What to do After a Bike Accident
Provided by HG.org
The other day I saw a bicyclist get hit by a woman in a large SUV as she inched into traffic. The driver of the SUV was not aware that she had hit anyone at first, and continued rolling forward, crushing the front fork of the bike while the rider scrambled away. It was not until he began screaming at her that she realized what she had done.
The incident got me to thinking about what the rider should do in that situation. Chances are that he will not have any sort of insurance to cover the cost of his bike (it looked like a nice one before the SUV driving soccer mom pancaked it). This is what I found:
First, the rider must try to keep his or her cool. What you do in the immediate aftermath of any accident, including a bike accident, may have a big impact on how much you recover for your injuries and damage to your bike. It may also affect the outcome of any lawsuits resulting from the accident.
In most cases, you should call the police. It is vital that you wait for police to arrive at the accident scene so that they can take and file a police report even if you are not personally injured. Some cyclists may not realize they have been injured until several hours, days, or more after the accident, and by that point it will be too late to document the accident scene. Also, if you leave the accident scene without a police report you may never be able to identify the at-fault driver.
Do not attempt to negotiate with the driver. Many drivers initially apologize and accept blame, only to later deny their negligence or even deny they were present at the accident. Instead, wait for the police to come so they can document everything in the police report. Another advantage of waiting for the police: They may ticket the driver, which may be useful in settling the case with the insurance company.
Get Your Version of Events into the Accident Report. Sometimes, the police officer will take a statement from the motorist and not bother to talk to the cyclist. Be respectful to the officer, but do everything you can to get your side of the story into the police report. And by all means, report all of your injuries, no matter how minor. Remember, those minor injuries may later become more serious.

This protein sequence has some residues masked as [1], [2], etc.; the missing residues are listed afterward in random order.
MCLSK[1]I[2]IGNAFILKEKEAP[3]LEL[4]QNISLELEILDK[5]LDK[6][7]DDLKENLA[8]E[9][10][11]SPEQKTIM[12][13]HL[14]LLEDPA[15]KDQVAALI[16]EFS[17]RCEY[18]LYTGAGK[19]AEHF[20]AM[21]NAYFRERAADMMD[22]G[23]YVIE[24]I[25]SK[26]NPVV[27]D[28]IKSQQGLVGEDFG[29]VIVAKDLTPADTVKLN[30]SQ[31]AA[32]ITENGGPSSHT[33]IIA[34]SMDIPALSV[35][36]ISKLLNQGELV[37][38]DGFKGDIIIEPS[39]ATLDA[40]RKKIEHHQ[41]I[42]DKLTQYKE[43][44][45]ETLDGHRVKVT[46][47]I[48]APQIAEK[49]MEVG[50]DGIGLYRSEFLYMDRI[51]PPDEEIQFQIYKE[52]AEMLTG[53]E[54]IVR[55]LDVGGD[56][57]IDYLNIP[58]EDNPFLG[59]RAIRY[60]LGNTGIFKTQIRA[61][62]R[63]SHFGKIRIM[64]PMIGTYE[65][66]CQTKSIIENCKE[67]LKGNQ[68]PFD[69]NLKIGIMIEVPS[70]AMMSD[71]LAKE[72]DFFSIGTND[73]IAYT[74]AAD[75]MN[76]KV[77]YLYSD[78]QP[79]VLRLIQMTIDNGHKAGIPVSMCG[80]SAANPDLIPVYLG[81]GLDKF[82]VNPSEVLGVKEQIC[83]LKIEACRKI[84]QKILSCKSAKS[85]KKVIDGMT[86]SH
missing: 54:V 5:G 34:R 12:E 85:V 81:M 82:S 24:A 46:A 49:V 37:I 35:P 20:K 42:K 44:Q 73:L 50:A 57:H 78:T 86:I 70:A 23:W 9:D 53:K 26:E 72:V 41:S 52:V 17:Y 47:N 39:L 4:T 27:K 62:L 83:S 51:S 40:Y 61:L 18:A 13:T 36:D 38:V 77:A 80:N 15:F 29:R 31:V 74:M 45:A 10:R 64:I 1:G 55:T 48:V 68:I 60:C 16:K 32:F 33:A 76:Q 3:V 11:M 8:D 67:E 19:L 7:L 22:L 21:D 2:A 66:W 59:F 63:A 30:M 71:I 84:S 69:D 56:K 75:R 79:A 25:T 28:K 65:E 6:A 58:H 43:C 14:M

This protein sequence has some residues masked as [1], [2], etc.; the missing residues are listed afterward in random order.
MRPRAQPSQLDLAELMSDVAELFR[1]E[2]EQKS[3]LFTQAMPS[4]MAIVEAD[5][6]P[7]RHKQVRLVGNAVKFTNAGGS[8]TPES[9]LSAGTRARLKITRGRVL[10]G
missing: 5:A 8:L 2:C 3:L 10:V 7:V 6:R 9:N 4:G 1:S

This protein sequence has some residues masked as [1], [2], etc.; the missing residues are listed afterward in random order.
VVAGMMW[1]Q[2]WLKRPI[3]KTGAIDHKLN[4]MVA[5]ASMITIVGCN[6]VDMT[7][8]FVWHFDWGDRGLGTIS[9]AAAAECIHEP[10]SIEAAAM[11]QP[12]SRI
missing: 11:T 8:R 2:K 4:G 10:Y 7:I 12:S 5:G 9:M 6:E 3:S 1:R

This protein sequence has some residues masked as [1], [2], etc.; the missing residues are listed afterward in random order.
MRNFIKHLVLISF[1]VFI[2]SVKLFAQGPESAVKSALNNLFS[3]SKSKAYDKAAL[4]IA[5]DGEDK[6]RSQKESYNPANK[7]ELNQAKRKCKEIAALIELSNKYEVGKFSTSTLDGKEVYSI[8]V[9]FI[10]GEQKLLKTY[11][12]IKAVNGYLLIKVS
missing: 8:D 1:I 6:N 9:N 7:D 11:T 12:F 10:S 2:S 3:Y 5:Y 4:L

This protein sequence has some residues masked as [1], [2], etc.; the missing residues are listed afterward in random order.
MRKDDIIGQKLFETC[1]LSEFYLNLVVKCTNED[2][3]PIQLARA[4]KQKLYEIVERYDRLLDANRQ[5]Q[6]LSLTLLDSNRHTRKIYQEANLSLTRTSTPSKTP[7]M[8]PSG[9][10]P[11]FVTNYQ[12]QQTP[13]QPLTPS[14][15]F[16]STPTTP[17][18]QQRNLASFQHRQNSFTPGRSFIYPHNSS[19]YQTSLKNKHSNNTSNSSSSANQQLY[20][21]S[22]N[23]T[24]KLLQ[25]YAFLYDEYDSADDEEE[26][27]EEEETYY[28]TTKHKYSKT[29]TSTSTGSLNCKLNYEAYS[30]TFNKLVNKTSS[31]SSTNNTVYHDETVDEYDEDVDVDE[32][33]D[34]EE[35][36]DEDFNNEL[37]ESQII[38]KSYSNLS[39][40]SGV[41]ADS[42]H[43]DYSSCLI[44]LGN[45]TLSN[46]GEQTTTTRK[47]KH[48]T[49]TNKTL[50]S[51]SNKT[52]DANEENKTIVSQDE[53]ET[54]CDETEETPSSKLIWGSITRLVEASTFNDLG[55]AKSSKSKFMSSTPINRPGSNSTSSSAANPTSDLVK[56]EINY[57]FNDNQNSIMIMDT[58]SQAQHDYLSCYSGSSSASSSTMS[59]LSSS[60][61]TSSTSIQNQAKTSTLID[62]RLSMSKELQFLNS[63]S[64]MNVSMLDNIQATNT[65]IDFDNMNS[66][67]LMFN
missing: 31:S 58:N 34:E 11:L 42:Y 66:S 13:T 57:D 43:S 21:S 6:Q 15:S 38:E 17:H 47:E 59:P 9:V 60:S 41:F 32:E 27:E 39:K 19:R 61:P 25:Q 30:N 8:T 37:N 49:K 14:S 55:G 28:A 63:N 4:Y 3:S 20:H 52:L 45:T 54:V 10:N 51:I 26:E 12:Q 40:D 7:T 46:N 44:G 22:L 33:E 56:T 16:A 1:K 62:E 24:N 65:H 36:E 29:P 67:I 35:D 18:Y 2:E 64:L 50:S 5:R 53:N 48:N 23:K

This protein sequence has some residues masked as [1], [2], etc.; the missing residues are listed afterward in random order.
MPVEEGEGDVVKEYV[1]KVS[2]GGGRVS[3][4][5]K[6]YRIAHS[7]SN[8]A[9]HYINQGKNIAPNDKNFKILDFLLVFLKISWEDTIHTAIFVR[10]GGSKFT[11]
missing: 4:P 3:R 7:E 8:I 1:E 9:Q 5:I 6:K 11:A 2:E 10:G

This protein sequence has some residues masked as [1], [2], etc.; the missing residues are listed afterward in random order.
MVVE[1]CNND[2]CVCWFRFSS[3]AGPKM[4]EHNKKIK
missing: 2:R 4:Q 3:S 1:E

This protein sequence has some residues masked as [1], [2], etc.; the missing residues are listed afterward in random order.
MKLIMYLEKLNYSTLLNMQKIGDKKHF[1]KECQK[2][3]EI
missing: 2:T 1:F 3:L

If, despite your efforts, the police refuse to include your statement in the accident report, you can later have the report amended, though this may involve a trip to the police station. If the officer will not take your statement at the scene, as soon as you can, write down every fact you can remember.
Get as much information from the scene as possible, including driver and witness information. If possible, get the driver and witness names, addresses, phone numbers, driver's license numbers, and the driver's vehicle license number and insurance information. Do not assume the police report will include all of this information. If you are injured and cannot get this information yourself, ask a bystander to do it for you.
As soon as possible after the accident, seek medical attention for any injuries, even if they are minor. The fact that you sought medical attention will serve as proof that you were injured, and medical records will document the extent of those injuries. Have photos taken of your injuries as soon as possible after the accident, and start a journal of any physical symptoms you might suffer in case they should develop into something more serious.
Leave your bike and other damaged property where they fall after the accident. Do not start cleaning up the scene until the police arrive and document the scene. Once you get home, do not wash your clothing (particularly if blood stained) and do not send your bike, helmet, or any other equipment to anyone other than your attorney. Take photos of your damaged equipment, but remember that the equipment itself is the best evidence, not a photograph taken before it was repaired.
The driver's insurance will probably cover the accident. But, do not communicate with the insurance companies before consulting an attorney. Anything you say to the insurance company could be used against you later, which is why such calls are usually taped. Sometimes a letter from an attorney to the insurance company will resolve the case for the maximum amount to which you will be entitled without further trouble. In fact, most injury cases are settled without ever going to trial. But, in case it does move forward with litigation, you will want to be sure that your case is handled properly and that a sloppy statement made in the heat of the moment to the insurance company does not prevent you from getting everything to which you are entitled.
As always, it is wise to contact an attorney to assist you if you have questions about your bike accident. Most personal injury attorneys will handle such a case on a contingency basis, meaning you do not have to pay the attorney upfront, and any fees the attorney does collect are taken out of the recovery from the driver or their insurance company, so you never have to go out-of-pocket.
Read more on this legal issueIs a Bicyclist a Driver or a Pedestrian?
Determining Liability in Cycling Accident Cases
Can Bicyclists be Liable for Traffic Accidents
Disclaimer: While every effort has been made to ensure the accuracy of this publication, it is not intended to provide legal advice as individual situations will differ and should be discussed with an expert and/or lawyer.